The bill is insubstantial. If any error was committed by the judge, it was his failure to receive the television set in evidence at the time it was offered, because the testimony attached to the bill clearly shows that Mrs. Bailey identified the set as the one stolen from her home. In any case, the instruction to the jury was not improper as Mrs. Bailey's subsequent statement, that the set looked like her set, was clearly admissible. Whether the set, which was later received in evidence, was Mrs. Bailey's television is a matter which addressed itself to the weight of the testimony of the witness, and not its admissibility.

While Hess, one of the accused, was testifying for the State, he was asked on cross-examination by defense counsel whether or not appellant appeared to him (Hess) obviously drunk. When the State objected to this question on the ground that it called for a conclusion or an opinion of the witness, it was sustained by the court. Defense counsel then reserved Bill No. 4.

In upholding the objection, the judge was of the view that the question as framed by counsel called for the giving of an opinion by the witness, and he stated in so ruling that the witness would be allowed to testify to facts that he saw but not as to his conclusion from the facts.

While this ruling may make too fine a distinction between the observations of a witness and the conclusions he draws therefrom, this is a matter that we need not here decide.4 For it is not shown by the record the circumstances under which the evidence was sought to be elicited or its relevance to appellant's guilt or innocence of the crime charged. In the absence of any evidence on the subject, it is impossible to conclude that appellant sustained injury by the court's ruling, particularly in view of the judge's qualifying statement that he would permit the witness to testify to facts he observed, but not to the conclusion he drew from the facts. This ruling coincides with the provisions of R.S. 15:463. At best, if error was committed, it was of no perceivable consequence.

The conviction and sentence are affirmed.


1. The record does not affirmatively show what happened to the charge against Hess. It does appear, however, that he testified as a witness for the State at appellant's trial.
2. A man named Joe Singleton, who operated a pool room in Jeanerette, Louisiana situated across the street from the house which Welch, his wife and Hess were occupying, also testified. However, as found by the district judge in his ruling, Singleton's testimony is of little value in determining the issue for decision on the motion to suppress. He simply testified that he had permitted Welch and Hess to occupy the premises, which he (Singleton) had leased, and that he had gone to the premises while the search for stolen goods was being conducted apparently by the occupants, Welch and Hess, in conjunction with the two deputy sheriffs and Powers. He was unable to say whether consent for the search had been first obtained from Welch, but he negatively stated that there was no reference anent consent while he was present.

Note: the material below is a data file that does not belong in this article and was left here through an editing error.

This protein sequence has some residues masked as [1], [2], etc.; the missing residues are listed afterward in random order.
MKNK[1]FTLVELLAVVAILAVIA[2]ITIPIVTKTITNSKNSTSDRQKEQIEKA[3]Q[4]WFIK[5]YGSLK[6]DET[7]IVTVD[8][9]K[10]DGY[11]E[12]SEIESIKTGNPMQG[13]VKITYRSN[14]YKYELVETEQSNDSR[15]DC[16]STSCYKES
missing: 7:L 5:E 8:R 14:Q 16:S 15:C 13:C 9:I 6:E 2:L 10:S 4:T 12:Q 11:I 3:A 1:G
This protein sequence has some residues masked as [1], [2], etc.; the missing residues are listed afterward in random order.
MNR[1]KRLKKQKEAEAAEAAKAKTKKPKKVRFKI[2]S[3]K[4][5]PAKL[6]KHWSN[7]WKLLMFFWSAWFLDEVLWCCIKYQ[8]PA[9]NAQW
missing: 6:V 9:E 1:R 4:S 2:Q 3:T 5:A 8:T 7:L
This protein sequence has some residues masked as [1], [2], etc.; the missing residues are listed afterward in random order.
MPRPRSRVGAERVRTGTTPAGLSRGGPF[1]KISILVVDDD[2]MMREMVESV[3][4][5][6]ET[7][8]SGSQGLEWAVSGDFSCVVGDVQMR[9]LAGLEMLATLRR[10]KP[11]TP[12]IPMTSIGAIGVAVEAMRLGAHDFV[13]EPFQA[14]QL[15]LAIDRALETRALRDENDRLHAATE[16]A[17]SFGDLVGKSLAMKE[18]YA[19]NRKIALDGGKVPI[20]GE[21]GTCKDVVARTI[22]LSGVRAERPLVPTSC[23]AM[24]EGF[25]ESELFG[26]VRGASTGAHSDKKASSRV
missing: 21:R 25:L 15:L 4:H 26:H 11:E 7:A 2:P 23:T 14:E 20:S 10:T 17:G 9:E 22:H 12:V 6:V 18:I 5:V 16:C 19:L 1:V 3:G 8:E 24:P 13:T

3. Although Powers' statement varies somewhat as to whether the search had begun before appellant and Hess gave their consent, he admitted finally under cross-examination that the only items of personal property examined by the officers prior to the time appellant and Hess returned to the house was "my duffle bag and my box of clothes" with his (Powers') consent.
4. This Court has stated to the contrary in a prosecution for driving a motor vehicle while intoxicated. In State v. Blackwood, 162 La. 266, 110 So. 417 (1926), it was said that the question of intoxication is a fact and a matter of common knowledge and observation and evidence of it is not opinion evidence.


1000 Characters Remaining reserves the right to edit or remove comments but is under no obligation to do so, or to explain individual moderation decisions.

User Comments

Listed below are the cases that are cited in this Featured Case. Click the citation to see the full text of the cited case. Citations are also linked in the body of the Featured Case.

Cited Cases

  • No Cases Found

Listed below are those cases in which this Featured Case is cited. Click on the case name to see the full text of the citing case.

Citing Cases